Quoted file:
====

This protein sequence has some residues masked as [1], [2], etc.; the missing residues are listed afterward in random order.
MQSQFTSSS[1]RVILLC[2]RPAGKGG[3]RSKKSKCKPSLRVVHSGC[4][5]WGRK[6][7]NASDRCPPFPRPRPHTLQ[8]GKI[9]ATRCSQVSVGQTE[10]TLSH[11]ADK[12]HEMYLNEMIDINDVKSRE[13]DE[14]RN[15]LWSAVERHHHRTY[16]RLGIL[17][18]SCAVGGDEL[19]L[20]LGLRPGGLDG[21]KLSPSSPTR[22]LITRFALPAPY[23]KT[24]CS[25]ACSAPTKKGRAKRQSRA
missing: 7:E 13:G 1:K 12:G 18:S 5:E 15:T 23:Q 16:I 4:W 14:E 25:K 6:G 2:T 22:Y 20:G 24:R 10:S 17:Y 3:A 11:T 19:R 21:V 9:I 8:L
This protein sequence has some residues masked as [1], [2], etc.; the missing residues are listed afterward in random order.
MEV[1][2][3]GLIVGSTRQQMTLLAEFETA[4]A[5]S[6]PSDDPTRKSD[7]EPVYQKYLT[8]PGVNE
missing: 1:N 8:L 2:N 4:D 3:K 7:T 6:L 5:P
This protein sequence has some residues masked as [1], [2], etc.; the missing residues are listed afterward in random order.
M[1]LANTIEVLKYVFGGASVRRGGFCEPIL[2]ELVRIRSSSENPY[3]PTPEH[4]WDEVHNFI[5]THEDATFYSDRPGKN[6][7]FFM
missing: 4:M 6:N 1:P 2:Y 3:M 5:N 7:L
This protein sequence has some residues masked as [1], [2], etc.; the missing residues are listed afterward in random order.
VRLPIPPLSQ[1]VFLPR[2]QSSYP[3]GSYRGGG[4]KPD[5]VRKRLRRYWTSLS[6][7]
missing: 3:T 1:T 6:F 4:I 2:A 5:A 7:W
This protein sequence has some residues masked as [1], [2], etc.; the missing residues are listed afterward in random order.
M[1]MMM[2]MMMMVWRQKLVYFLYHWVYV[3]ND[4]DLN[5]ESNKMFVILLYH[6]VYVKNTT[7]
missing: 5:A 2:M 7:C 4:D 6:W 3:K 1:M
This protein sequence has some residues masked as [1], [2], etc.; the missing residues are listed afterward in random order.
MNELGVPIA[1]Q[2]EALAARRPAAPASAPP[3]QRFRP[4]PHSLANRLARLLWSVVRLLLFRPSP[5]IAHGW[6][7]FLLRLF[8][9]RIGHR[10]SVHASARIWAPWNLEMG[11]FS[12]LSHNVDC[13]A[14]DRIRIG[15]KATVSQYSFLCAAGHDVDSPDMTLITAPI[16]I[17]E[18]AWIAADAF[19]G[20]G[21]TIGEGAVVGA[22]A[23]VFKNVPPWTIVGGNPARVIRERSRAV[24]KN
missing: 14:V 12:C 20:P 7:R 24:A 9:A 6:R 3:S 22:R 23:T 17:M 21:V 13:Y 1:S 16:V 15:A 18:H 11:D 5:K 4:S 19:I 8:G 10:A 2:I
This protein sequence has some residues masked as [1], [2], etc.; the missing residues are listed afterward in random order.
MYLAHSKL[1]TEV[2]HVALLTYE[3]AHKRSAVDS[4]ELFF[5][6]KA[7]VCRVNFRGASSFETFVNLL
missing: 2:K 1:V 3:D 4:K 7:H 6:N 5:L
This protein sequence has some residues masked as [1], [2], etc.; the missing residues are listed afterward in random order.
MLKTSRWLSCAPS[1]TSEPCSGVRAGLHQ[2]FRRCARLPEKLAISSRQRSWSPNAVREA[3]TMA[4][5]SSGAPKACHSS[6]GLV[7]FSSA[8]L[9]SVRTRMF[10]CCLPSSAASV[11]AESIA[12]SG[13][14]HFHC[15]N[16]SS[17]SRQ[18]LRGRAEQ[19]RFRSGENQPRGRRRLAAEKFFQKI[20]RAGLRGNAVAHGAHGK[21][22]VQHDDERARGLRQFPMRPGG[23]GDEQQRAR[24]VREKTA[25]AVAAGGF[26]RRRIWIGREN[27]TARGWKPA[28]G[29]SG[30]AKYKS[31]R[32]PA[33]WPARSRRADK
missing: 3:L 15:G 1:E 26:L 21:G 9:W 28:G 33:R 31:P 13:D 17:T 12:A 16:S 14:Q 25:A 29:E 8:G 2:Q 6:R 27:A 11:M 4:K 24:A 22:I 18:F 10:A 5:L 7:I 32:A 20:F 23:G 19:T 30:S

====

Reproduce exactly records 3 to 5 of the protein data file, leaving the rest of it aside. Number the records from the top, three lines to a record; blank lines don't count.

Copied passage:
This protein sequence has some residues masked as [1], [2], etc.; the missing residues are listed afterward in random order.
M[1]LANTIEVLKYVFGGASVRRGGFCEPIL[2]ELVRIRSSSENPY[3]PTPEH[4]WDEVHNFI[5]THEDATFYSDRPGKN[6][7]FFM
missing: 4:M 6:N 1:P 2:Y 3:M 5:N 7:L
This protein sequence has some residues masked as [1], [2], etc.; the missing residues are listed afterward in random order.
VRLPIPPLSQ[1]VFLPR[2]QSSYP[3]GSYRGGG[4]KPD[5]VRKRLRRYWTSLS[6][7]
missing: 3:T 1:T 6:F 4:I 2:A 5:A 7:W
This protein sequence has some residues masked as [1], [2], etc.; the missing residues are listed afterward in random order.
M[1]MMM[2]MMMMVWRQKLVYFLYHWVYV[3]ND[4]DLN[5]ESNKMFVILLYH[6]VYVKNTT[7]
missing: 5:A 2:M 7:C 4:D 6:W 3:K 1:M